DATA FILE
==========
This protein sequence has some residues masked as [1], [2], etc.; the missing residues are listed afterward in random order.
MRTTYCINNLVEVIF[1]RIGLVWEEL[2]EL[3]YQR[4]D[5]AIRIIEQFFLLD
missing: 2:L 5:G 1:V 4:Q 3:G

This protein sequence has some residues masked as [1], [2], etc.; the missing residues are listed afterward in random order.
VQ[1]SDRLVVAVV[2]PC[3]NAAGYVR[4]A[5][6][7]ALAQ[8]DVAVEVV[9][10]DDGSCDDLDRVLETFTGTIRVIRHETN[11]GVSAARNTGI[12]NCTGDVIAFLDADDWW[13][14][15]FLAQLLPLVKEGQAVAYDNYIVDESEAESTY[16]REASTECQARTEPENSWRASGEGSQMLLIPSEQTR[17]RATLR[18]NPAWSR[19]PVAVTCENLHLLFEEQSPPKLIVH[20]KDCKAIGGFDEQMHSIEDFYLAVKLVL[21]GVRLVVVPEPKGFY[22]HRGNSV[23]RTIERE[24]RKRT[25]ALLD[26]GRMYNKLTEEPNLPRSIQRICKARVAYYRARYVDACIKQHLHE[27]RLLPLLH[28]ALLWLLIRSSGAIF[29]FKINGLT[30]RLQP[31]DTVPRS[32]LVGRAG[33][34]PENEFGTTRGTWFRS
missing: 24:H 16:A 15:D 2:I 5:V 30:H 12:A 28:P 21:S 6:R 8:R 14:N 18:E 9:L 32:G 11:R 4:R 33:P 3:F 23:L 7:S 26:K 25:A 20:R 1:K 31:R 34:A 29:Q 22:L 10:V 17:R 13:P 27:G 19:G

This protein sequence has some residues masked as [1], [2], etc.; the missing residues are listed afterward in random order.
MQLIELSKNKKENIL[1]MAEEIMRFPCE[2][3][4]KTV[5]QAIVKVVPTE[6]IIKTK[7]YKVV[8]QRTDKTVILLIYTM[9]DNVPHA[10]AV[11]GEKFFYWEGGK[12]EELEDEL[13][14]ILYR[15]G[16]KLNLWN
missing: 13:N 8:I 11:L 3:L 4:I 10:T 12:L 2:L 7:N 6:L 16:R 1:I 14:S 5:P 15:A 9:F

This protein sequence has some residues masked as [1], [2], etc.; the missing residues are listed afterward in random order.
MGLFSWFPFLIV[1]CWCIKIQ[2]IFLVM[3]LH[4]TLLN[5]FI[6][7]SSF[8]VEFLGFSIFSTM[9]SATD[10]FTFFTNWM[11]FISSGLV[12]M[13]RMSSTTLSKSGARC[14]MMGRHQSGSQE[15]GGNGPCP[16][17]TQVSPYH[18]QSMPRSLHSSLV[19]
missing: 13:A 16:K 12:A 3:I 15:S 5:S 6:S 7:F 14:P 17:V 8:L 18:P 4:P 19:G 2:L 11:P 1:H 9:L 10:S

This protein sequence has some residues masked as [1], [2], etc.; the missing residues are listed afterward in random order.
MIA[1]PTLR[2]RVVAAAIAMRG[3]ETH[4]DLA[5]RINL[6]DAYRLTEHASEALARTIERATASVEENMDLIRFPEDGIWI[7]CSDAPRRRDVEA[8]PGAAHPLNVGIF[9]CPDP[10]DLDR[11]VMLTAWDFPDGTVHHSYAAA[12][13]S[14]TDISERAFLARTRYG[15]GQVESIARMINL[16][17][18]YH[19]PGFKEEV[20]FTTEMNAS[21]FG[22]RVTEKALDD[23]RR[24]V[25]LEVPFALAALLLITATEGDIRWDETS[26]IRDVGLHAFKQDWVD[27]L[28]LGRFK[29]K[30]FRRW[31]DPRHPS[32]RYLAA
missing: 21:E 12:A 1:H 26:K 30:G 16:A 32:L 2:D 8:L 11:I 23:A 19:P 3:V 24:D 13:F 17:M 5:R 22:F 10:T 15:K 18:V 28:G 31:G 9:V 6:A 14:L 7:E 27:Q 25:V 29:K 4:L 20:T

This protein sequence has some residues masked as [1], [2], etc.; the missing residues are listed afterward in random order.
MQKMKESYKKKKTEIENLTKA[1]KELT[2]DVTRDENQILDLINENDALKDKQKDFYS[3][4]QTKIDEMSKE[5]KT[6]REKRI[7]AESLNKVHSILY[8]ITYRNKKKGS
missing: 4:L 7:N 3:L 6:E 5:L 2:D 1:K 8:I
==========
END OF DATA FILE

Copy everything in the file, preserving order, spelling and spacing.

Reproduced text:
This protein sequence has some residues masked as [1], [2], etc.; the missing residues are listed afterward in random order.
MRTTYCINNLVEVIF[1]RIGLVWEEL[2]EL[3]YQR[4]D[5]AIRIIEQFFLLD
missing: 2:L 5:G 1:V 4:Q 3:G

This protein sequence has some residues masked as [1], [2], etc.; the missing residues are listed afterward in random order.
VQ[1]SDRLVVAVV[2]PC[3]NAAGYVR[4]A[5][6][7]ALAQ[8]DVAVEVV[9][10]DDGSCDDLDRVLETFTGTIRVIRHETN[11]GVSAARNTGI[12]NCTGDVIAFLDADDWW[13][14][15]FLAQLLPLVKEGQAVAYDNYIVDESEAESTY[16]REASTECQARTEPENSWRASGEGSQMLLIPSEQTR[17]RATLR[18]NPAWSR[19]PVAVTCENLHLLFEEQSPPKLIVH[20]KDCKAIGGFDEQMHSIEDFYLAVKLVL[21]GVRLVVVPEPKGFY[22]HRGNSV[23]RTIERE[24]RKRT[25]ALLD[26]GRMYNKLTEEPNLPRSIQRICKARVAYYRARYVDACIKQHLHE[27]RLLPLLH[28]ALLWLLIRSSGAIF[29]FKINGLT[30]RLQP[31]DTVPRS[32]LVGRAG[33][34]PENEFGTTRGTWFRS
missing: 24:H 16:A 15:D 2:I 5:V 30:H 12:A 28:P 21:S 6:R 8:R 14:N 18:E 9:L 32:G 11:R 4:R 33:P 3:F 23:L 7:S 26:K 25:A 20:R 1:K 31:R 34:A 29:Q 22:L 10:V 17:R 13:P 27:G 19:G

This protein sequence has some residues masked as [1], [2], etc.; the missing residues are listed afterward in random order.
MQLIELSKNKKENIL[1]MAEEIMRFPCE[2][3][4]KTV[5]QAIVKVVPTE[6]IIKTK[7]YKVV[8]QRTDKTVILLIYTM[9]DNVPHA[10]AV[11]GEKFFYWEGGK[12]EELEDEL[13][14]ILYR[15]G[16]KLNLWN
missing: 13:N 8:I 11:L 3:L 4:I 10:T 12:L 2:L 7:N 6:L 16:R 1:I 14:S 5:P 15:A 9:F

This protein sequence has some residues masked as [1], [2], etc.; the missing residues are listed afterward in random order.
MGLFSWFPFLIV[1]CWCIKIQ[2]IFLVM[3]LH[4]TLLN[5]FI[6][7]SSF[8]VEFLGFSIFSTM[9]SATD[10]FTFFTNWM[11]FISSGLV[12]M[13]RMSSTTLSKSGARC[14]MMGRHQSGSQE[15]GGNGPCP[16][17]TQVSPYH[18]QSMPRSLHSSLV[19]
missing: 13:A 16:K 12:A 3:I 15:S 5:S 6:S 7:F 14:P 17:V 8:L 18:P 4:P 19:G 2:L 11:P 1:H 9:L 10:S

This protein sequence has some residues masked as [1], [2], etc.; the missing residues are listed afterward in random order.
MIA[1]PTLR[2]RVVAAAIAMRG[3]ETH[4]DLA[5]RINL[6]DAYRLTEHASEALARTIERATASVEENMDLIRFPEDGIWI[7]CSDAPRRRDVEA[8]PGAAHPLNVGIF[9]CPDP[10]DLDR[11]VMLTAWDFPDGTVHHSYAAA[12][13]S[14]TDISERAFLARTRYG[15]GQVESIARMINL[16][17][18]YH[19]PGFKEEV[20]FTTEMNAS[21]FG[22]RVTEKALDD[23]RR[24]V[25]LEVPFALAALLLITATEGDIRWDETS[26]IRDVGLHAFKQDWVD[27]L[28]LGRFK[29]K[30]FRRW[31]DPRHPS[32]RYLAA
missing: 21:E 12:A 1:H 26:K 30:G 16:A 32:L 2:D 8:L 11:I 23:A 19:P 3:V 24:D 13:F 17:M 5:R 22:F 10:T 15:K 18:V 28:G 31:G 9:V 6:A 14:L 7:E 27:Q 25:V 29:K 4:L 20:T

This protein sequence has some residues masked as [1], [2], etc.; the missing residues are listed afterward in random order.
MQKMKESYKKKKTEIENLTKA[1]KELT[2]DVTRDENQILDLINENDALKDKQKDFYS[3][4]QTKIDEMSKE[5]KT[6]REKRI[7]AESLNKVHSILY[8]ITYRNKKKGS
missing: 4:L 7:N 3:L 6:E 5:L 2:D 1:K 8:I